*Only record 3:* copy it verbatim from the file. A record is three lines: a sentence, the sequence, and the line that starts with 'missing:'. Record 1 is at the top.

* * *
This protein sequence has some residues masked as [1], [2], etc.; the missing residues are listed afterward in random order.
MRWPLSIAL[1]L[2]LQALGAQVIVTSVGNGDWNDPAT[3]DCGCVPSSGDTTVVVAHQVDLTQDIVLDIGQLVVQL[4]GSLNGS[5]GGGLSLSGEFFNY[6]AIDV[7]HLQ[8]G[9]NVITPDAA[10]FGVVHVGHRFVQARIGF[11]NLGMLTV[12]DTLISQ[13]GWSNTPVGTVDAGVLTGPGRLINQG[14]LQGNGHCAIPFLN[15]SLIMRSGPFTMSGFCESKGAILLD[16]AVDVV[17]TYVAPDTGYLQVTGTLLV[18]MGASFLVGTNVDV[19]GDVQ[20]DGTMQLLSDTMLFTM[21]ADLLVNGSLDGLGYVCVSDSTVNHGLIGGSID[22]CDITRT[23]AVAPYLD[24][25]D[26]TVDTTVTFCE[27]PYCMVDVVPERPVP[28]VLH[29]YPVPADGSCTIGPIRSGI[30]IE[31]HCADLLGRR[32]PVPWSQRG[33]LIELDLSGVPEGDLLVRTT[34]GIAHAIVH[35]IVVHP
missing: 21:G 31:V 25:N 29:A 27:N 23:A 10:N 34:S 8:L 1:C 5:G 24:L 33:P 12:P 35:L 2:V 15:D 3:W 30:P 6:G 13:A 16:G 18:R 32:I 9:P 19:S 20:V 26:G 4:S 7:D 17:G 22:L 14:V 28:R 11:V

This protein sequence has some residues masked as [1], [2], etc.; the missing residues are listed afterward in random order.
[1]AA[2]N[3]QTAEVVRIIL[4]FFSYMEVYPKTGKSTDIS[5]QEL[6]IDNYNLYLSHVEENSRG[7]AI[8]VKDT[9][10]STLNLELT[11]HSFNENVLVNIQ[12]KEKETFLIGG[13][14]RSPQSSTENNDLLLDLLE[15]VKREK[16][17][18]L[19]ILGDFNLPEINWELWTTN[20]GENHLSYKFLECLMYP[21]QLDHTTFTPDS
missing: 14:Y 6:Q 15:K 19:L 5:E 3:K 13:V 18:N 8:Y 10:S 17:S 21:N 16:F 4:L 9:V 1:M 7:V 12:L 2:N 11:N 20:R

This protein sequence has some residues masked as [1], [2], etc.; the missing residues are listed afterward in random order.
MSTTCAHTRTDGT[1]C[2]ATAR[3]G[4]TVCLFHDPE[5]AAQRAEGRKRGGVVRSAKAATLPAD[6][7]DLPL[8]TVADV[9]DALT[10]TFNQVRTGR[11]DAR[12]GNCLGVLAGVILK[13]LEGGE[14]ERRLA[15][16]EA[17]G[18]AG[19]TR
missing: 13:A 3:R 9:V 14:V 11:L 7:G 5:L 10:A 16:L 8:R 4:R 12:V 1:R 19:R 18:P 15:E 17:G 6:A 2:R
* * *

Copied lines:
This protein sequence has some residues masked as [1], [2], etc.; the missing residues are listed afterward in random order.
MSTTCAHTRTDGT[1]C[2]ATAR[3]G[4]TVCLFHDPE[5]AAQRAEGRKRGGVVRSAKAATLPAD[6][7]DLPL[8]TVADV[9]DALT[10]TFNQVRTGR[11]DAR[12]GNCLGVLAGVILK[13]LEGGE[14]ERRLA[15][16]EA[17]G[18]AG[19]TR
missing: 13:A 3:R 9:V 14:V 11:L 7:G 5:L 10:A 16:L 8:R 4:R 12:V 1:R 19:R 18:P 15:E 17:G 6:A 2:R